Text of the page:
Flyers Ken Giusini's fan from Philadelphia responds after the Flyers cover the statue of Kate Smith after recordings of the singer with offensive lyrics.
Chris LaChall / Staff Photographer
The Philadelphia Flyers and New York Yankees have taken steps in recent days to distance themselves from the late "God Bless America" singer Kate Smith after learning that that she had sung two racially insensitive songs in the 1930s
Smith's family members say the developments made her "heartbreaking".
In an interview with USA TODAY Sports on Saturday night, Smith's niece Suzy Andron and her husband Bob said they were shocked and sad stories that had classified the deceased singer as racist because she had two songs in the early 1930s Title "Why are Darkies born" and "Pickaninnies & # 39; Heaven" listed. Both songs contain racist language and references, although the first was called satire and was performed by Paul Robeson, who was black.
The Covered Kate Smith Statue is in front of the Wells Fargo Center in Philadelphia. (Photo: David Maialetti, AP)
FLYERS: FLYERS: ] The team cuts shots of Kate Smith, covers her statue
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Bob Andron, 74, said he believes the People Smith dedicated two songs that were performed at the beginning of their careers when she was in her 20s and "tried to make a name for herself as a singer ". He said Smith played the songs but did not write them.
"It's someone who found the words to two songs she sang, from 3,000 that she recorded, and tried to make a case of it," said Bob Andron, 74. "And my heart goes Because they are misguided, they do not understand what kind of person Kate Smith was. "
Smith is best known for her portrayal of "God Bless America," which was played at the Yankee Stadium for 18 years before the team was recently "alerted to an unfamiliar recording."
The Flyers, who played Smith's iteration of the song as a lucky charm, quickly followed suit, explaining in a statement that they were putting Smith's shot out of their library and hiding the statue from her in front of their arena.
The New York Daily News, first reported that the Yankees Smiths iteration of James Smith had postponed "God Bless America," reported that the late singer also endorsed a product call in 1939 the "Mammy Doll" and described her as "based on a racist caricature of a black woman in the same Direction like Aunt Jemima. "Bob Andron said Smith was in favor of a number of companies, but he and his wife had" no idea "where the" Mammy Doll "Message came from.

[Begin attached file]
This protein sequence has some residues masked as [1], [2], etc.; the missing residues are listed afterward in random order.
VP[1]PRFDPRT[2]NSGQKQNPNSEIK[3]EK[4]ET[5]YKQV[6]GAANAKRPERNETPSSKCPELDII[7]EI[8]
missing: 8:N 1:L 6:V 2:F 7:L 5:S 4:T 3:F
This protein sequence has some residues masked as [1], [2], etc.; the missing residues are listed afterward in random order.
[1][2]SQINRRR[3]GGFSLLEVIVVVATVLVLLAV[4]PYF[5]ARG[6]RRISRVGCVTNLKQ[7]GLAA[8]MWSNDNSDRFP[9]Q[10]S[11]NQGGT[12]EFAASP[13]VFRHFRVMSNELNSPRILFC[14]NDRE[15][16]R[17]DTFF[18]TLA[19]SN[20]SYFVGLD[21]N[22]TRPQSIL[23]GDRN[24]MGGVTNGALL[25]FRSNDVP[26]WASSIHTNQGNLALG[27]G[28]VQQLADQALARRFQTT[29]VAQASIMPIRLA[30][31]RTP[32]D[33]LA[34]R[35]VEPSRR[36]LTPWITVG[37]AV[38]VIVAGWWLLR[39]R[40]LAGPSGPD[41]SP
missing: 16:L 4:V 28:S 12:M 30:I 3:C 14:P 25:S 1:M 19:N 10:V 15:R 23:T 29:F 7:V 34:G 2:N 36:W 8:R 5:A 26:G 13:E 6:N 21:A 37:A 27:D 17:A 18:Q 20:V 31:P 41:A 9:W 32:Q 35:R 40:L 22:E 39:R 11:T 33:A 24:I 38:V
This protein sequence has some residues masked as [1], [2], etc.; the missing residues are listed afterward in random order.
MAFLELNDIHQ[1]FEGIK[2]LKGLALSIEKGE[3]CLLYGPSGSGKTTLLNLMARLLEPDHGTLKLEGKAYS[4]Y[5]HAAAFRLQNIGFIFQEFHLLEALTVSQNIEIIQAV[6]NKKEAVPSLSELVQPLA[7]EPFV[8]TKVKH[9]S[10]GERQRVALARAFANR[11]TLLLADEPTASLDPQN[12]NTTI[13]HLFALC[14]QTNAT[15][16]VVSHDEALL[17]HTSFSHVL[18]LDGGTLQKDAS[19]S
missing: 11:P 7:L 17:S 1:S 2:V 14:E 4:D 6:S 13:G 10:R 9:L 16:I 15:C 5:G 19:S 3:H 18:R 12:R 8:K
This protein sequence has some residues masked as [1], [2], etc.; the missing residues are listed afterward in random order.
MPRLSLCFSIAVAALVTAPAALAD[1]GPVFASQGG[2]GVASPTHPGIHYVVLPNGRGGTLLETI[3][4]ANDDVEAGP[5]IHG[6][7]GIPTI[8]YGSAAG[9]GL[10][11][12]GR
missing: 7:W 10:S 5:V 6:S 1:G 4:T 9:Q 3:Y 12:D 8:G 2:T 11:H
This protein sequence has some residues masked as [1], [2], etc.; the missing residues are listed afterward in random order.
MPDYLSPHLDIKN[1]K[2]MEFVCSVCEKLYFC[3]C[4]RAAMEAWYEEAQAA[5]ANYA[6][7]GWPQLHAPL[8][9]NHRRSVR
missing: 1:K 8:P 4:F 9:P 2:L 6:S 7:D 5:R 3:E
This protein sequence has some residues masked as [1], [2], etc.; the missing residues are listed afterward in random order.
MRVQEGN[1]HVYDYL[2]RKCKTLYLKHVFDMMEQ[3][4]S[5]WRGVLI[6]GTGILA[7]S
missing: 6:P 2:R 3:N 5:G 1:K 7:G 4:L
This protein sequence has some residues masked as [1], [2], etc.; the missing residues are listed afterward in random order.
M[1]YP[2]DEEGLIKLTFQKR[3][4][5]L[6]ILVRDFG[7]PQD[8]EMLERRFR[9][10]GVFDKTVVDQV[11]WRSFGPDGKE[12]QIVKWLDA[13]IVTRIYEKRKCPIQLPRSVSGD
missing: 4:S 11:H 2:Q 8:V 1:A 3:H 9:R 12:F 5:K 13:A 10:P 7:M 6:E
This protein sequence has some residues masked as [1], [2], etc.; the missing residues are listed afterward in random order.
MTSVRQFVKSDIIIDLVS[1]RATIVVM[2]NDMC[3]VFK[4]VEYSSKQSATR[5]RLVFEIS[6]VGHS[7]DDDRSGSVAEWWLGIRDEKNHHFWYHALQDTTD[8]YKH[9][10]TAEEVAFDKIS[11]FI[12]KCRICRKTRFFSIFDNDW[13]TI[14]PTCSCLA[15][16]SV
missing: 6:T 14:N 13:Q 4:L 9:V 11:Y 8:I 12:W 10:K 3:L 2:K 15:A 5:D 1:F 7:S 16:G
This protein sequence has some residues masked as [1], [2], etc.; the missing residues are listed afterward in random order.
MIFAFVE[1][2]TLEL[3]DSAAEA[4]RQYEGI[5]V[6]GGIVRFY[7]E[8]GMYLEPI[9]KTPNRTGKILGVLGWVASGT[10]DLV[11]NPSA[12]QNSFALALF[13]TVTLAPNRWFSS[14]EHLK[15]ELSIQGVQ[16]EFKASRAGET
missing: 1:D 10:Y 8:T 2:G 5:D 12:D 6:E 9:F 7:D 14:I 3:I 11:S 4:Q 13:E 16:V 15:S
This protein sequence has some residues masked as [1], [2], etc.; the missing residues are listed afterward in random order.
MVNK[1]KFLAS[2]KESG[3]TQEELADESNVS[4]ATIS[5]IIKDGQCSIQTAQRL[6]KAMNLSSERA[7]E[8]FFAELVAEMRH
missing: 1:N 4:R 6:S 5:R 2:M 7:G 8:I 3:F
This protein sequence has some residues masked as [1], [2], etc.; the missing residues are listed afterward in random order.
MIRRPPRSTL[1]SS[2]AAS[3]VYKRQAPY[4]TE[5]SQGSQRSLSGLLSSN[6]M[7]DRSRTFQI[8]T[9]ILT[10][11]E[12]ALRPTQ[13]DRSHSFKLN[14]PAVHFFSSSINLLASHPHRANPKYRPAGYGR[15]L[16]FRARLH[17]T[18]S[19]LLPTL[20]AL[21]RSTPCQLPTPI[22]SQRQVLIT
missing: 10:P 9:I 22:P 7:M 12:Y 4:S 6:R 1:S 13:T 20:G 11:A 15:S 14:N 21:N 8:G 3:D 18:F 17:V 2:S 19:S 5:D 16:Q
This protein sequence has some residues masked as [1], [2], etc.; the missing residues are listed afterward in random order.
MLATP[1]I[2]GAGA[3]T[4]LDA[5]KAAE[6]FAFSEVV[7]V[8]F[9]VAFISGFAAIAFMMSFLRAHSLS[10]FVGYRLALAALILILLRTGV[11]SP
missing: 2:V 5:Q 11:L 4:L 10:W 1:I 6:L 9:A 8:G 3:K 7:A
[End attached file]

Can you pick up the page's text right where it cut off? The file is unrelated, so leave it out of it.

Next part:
Suzy Andron, who had previously worked at Smith in North Carolina, told her death in 1986 that she had never talked to her aunt about these particular songs or the ad. However, she strongly opposed the characterization of Smith as racist and said she was "saddened that a woman who has been dead for nearly 35 years would be attacked this way."
"Aunt Kathryn really did not see any color," Suzy said Andron. "She did not see the color of a person, she was very attuned to a person's character, and I've always thought that this is a model not to see a person's color, but to see their character, and that's why I'm unbelievable sad. "
Both Bob and Suzy Andron described Smith as a patriot who wanted to use their talents for the benefit of their country. According to "Kate Smith: An Organic Bibliography" the deceased singer was said to have helped during the Second World War with the sale of war bonds worth 600 million US dollars. In 1982 she received the President's Medal of Honor from Ronald Reagan as her health deteriorated.
Smith died of brain damage in 1986 due to a diabetic coma.
The Androns said "it's a shame" that Smith's voice will not be heard at Yankee Stadium anymore and they hope fans will continue to sing "God Bless America" even without their recording.
"People can connect points in different ways," said Bob Andron. "These people – whoever they were – bless them, they linked the wrong points together."
Contact Tom Schad at email@example.com or via Twitter @Tom_Schad .